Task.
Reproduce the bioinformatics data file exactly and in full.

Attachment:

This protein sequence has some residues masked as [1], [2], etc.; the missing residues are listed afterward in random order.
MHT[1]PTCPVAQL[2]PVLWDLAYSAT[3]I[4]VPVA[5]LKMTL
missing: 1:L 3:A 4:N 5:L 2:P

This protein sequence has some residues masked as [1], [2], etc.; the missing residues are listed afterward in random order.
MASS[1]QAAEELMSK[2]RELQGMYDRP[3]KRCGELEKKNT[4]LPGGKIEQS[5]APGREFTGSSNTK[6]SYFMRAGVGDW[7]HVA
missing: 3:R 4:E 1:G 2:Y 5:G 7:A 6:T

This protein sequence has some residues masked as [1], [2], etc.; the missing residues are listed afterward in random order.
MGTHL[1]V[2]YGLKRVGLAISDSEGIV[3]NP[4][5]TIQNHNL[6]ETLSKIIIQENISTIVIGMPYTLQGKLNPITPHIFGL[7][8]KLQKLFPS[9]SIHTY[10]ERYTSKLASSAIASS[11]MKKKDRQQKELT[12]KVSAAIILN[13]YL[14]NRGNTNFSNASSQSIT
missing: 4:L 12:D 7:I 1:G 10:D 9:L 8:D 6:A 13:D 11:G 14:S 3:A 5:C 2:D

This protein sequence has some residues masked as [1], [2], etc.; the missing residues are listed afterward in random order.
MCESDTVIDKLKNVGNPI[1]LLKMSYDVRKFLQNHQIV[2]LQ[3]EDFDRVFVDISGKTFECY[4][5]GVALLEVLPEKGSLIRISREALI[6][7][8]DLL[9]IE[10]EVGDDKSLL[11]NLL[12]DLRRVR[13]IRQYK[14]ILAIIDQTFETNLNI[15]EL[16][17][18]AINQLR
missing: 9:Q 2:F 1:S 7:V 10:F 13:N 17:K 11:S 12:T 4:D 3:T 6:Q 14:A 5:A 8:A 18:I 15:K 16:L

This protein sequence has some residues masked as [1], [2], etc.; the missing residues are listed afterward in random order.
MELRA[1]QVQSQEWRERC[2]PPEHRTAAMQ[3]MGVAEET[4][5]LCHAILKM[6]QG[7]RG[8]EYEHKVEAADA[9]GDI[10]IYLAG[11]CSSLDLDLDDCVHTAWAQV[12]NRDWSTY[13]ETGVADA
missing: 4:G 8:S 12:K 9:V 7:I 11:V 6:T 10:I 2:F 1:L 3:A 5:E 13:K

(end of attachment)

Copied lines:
This protein sequence has some residues masked as [1], [2], etc.; the missing residues are listed afterward in random order.
MHT[1]PTCPVAQL[2]PVLWDLAYSAT[3]I[4]VPVA[5]LKMTL
missing: 1:L 3:A 4:N 5:L 2:P

This protein sequence has some residues masked as [1], [2], etc.; the missing residues are listed afterward in random order.
MASS[1]QAAEELMSK[2]RELQGMYDRP[3]KRCGELEKKNT[4]LPGGKIEQS[5]APGREFTGSSNTK[6]SYFMRAGVGDW[7]HVA
missing: 3:R 4:E 1:G 2:Y 5:G 7:A 6:T

This protein sequence has some residues masked as [1], [2], etc.; the missing residues are listed afterward in random order.
MGTHL[1]V[2]YGLKRVGLAISDSEGIV[3]NP[4][5]TIQNHNL[6]ETLSKIIIQENISTIVIGMPYTLQGKLNPITPHIFGL[7][8]KLQKLFPS[9]SIHTY[10]ERYTSKLASSAIASS[11]MKKKDRQQKELT[12]KVSAAIILN[13]YL[14]NRGNTNFSNASSQSIT
missing: 4:L 12:D 7:I 1:G 10:D 9:L 8:D 6:A 13:D 11:G 14:S 3:A 5:C 2:D

This protein sequence has some residues masked as [1], [2], etc.; the missing residues are listed afterward in random order.
MCESDTVIDKLKNVGNPI[1]LLKMSYDVRKFLQNHQIV[2]LQ[3]EDFDRVFVDISGKTFECY[4][5]GVALLEVLPEKGSLIRISREALI[6][7][8]DLL[9]IE[10]EVGDDKSLL[11]NLL[12]DLRRVR[13]IRQYK[14]ILAIIDQTFETNLNI[15]EL[16][17][18]AINQLR
missing: 9:Q 2:F 1:S 7:V 10:F 13:N 17:K 11:S 12:T 4:D 3:T 6:Q 14:A 5:A 8:A 18:I 15:K 16:L

This protein sequence has some residues masked as [1], [2], etc.; the missing residues are listed afterward in random order.
MELRA[1]QVQSQEWRERC[2]PPEHRTAAMQ[3]MGVAEET[4][5]LCHAILKM[6]QG[7]RG[8]EYEHKVEAADA[9]GDI[10]IYLAG[11]CSSLDLDLDDCVHTAWAQV[12]NRDWSTY[13]ETGVADA
missing: 4:G 8:S 12:K 9:V 7:I 11:V 6:T 10:I 2:F 1:L 3:A 5:E 13:K